OTOH, look at Red Hat Enterprise Linux way down there at 29 below unknowns like Pear and LXLE. When you consider that the people and companies who use it are paying for support and depend on it for their productivity, you'll realize they're unlikely to care what DistroWatch has to say about it. That (and that you can't use it for free) makes the ranking very understandable.
  16. lobo

    lobo Active Member

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    Not at all - quite the opposite in fact... I thought that was the point I was making...?
    Incorrect statistics are only a "starting point", if they are based on good metrics from the start. I don't believe DW's stats are. I don't believe there is a reliable way to measure distro popularity, I accept that page hits might be the only way, but because of the skewed results it offers, it's not that useful and the danger is that many people still quote it as gospel (because of the way it's presented on DW and because many don't know how the stats are acquired).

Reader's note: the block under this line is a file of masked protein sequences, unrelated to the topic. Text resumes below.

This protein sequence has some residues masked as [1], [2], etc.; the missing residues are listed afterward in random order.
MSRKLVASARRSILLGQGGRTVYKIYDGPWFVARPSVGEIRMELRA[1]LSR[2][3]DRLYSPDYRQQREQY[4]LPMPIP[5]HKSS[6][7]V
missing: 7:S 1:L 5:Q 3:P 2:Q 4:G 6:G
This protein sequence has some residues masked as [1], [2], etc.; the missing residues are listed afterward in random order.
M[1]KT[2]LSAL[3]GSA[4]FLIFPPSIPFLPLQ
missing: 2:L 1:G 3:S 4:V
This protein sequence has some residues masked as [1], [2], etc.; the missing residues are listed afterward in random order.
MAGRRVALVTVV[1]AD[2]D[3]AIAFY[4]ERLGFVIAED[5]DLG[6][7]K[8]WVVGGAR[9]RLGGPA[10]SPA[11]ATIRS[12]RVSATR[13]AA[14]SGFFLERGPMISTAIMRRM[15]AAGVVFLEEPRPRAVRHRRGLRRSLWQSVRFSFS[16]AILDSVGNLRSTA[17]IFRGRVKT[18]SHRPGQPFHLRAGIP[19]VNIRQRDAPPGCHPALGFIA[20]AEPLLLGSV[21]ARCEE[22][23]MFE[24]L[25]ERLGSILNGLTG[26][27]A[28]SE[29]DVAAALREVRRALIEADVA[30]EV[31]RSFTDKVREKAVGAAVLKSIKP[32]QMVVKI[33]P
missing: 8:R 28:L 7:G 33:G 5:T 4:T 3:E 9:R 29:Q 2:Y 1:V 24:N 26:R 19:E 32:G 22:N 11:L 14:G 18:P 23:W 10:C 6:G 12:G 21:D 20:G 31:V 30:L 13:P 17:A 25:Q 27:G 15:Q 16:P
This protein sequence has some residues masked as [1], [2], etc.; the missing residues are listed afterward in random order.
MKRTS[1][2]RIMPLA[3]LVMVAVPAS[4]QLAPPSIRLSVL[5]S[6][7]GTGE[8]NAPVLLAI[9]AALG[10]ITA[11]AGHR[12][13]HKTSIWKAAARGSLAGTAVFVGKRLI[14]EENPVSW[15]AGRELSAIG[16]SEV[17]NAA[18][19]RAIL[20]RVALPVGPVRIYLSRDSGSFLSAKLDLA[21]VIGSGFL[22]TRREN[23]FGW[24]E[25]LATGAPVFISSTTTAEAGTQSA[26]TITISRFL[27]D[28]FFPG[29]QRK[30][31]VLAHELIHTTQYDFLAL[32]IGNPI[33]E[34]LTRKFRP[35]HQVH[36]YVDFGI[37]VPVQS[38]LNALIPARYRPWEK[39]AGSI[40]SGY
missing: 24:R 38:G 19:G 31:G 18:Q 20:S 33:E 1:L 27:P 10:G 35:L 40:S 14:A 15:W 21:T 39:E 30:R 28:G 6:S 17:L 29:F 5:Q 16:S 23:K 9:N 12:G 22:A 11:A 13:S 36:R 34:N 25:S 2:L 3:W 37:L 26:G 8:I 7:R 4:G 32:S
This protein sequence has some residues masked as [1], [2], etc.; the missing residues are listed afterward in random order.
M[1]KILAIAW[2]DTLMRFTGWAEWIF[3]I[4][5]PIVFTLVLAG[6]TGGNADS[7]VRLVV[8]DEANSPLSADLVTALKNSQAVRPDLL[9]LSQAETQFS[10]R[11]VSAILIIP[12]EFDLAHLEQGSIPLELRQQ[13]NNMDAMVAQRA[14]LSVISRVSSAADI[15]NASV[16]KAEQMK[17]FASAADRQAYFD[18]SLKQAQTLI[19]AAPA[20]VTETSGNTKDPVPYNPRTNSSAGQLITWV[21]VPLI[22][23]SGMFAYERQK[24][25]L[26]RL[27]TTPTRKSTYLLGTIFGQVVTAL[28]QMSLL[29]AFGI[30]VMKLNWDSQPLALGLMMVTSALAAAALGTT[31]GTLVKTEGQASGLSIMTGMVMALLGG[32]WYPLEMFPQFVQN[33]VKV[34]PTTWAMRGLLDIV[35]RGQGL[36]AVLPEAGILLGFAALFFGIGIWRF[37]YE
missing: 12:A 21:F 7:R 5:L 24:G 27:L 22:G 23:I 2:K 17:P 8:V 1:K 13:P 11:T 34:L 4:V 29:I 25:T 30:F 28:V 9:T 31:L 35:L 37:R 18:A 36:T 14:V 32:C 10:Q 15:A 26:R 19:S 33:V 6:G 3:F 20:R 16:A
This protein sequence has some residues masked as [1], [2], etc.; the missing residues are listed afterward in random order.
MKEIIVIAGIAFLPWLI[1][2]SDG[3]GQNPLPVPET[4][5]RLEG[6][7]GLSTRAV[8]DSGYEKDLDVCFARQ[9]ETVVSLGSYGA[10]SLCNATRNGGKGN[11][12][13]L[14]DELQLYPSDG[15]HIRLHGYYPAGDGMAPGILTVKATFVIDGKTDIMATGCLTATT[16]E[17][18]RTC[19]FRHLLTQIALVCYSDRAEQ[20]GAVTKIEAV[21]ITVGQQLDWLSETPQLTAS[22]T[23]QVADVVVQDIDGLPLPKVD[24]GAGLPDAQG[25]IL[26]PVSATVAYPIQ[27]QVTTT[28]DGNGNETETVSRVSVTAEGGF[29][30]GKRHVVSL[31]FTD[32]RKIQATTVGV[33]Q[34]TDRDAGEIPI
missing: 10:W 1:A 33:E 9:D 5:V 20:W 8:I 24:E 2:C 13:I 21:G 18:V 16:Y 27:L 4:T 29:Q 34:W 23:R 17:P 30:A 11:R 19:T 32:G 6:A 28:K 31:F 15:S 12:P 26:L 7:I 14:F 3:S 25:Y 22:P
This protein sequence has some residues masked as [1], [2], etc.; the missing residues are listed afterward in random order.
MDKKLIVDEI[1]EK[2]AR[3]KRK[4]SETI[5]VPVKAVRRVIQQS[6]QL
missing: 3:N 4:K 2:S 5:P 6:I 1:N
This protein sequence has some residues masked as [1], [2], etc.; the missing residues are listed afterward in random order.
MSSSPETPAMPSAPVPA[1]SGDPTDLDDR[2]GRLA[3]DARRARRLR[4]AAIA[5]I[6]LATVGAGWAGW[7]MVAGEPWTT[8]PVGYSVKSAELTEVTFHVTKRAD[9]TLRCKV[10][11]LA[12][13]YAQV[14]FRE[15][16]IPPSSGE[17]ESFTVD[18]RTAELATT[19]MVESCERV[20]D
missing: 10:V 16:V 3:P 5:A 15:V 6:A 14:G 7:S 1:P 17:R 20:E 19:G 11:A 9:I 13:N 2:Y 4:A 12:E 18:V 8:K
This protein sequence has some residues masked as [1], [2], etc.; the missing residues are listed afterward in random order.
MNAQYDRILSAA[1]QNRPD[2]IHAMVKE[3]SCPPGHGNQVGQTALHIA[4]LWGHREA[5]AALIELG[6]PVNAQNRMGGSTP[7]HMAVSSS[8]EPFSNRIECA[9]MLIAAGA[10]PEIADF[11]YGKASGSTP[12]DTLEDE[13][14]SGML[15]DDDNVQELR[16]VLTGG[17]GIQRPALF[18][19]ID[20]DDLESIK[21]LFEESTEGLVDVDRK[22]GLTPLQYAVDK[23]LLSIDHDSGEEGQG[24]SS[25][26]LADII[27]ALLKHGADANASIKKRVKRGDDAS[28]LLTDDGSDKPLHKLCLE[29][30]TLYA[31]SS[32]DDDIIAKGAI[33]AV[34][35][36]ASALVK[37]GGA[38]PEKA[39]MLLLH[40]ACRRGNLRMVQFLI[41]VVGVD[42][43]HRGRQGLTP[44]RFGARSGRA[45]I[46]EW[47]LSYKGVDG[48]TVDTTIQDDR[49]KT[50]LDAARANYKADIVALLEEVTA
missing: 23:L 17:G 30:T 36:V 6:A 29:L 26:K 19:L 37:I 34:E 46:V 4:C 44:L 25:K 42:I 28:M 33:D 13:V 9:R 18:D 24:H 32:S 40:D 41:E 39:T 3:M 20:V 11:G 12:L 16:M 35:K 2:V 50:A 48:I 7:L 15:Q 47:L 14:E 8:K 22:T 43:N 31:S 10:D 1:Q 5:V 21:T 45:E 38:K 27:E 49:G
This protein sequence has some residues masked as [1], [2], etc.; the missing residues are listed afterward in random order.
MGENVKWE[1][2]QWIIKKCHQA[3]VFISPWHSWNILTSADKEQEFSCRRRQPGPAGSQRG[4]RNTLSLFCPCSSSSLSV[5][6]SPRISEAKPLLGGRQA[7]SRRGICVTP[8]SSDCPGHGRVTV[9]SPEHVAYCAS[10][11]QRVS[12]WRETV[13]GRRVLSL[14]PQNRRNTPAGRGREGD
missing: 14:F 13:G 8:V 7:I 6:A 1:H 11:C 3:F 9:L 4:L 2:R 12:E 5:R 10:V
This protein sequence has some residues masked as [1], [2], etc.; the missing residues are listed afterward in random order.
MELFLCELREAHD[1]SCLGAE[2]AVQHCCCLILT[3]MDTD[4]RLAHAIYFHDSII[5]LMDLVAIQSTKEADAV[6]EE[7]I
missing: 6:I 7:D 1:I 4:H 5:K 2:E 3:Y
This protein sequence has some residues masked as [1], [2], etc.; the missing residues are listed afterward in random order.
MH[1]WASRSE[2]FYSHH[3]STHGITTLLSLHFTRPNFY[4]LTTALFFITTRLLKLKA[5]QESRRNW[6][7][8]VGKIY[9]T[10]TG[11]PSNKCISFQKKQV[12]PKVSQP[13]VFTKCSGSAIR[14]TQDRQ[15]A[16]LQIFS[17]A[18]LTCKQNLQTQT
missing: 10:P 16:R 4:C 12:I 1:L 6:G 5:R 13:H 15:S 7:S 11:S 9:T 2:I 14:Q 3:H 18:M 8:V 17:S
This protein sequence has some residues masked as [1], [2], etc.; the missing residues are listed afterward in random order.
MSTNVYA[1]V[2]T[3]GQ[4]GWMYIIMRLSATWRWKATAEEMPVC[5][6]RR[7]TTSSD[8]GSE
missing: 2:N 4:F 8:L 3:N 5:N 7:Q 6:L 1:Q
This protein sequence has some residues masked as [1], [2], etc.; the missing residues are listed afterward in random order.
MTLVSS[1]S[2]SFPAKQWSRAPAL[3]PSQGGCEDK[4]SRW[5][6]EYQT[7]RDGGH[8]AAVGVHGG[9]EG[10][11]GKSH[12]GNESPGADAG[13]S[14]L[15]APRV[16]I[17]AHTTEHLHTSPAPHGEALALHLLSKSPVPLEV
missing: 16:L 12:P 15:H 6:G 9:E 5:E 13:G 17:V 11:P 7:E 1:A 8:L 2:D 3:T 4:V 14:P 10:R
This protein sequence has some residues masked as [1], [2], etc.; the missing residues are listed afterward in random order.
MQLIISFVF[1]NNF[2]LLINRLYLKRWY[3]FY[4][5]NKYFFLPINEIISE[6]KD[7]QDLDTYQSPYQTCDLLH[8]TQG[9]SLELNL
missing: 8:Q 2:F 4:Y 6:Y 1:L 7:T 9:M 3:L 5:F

DW's stats in fact are just a small contributor to the snowballing factor:

    .e.g

    someuser: "Linux mint is kewl, it's also top spot on DW"
    otheruser: "yes and Ubuntu is not as kewl as it was, it's in second place"
    someotheruser: "I might switch to Linux Mint"
    yetanotheruser: "we can safely say that it's because of the shopping lens and unity, etc, etc"

    I don't place much importance on meaningless statistics - unfortunately some people do.
    Last edited: Jan 3, 2014
  17. Cyber-Berserker

    Cyber-Berserker Active Member

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    I am not referring to DW specifically, but to all information and misinformation. Your argument of a starting point assumes critical thinking: "if you take into account the bias of the person presenting them and what's actually being and not being said." Unfortunately, most people are not critical thinkers. "It must be true. That is what was said on the television newscast.":rolleyes: Your argument is perfectly valid for those of us who critically evaluate all information, but sadly, we are the minority. Therein lies the "danger" of DW's "rankings". I could not begin to estimate the number of times I have seen what lobo refers to as "people quoting it as gospel."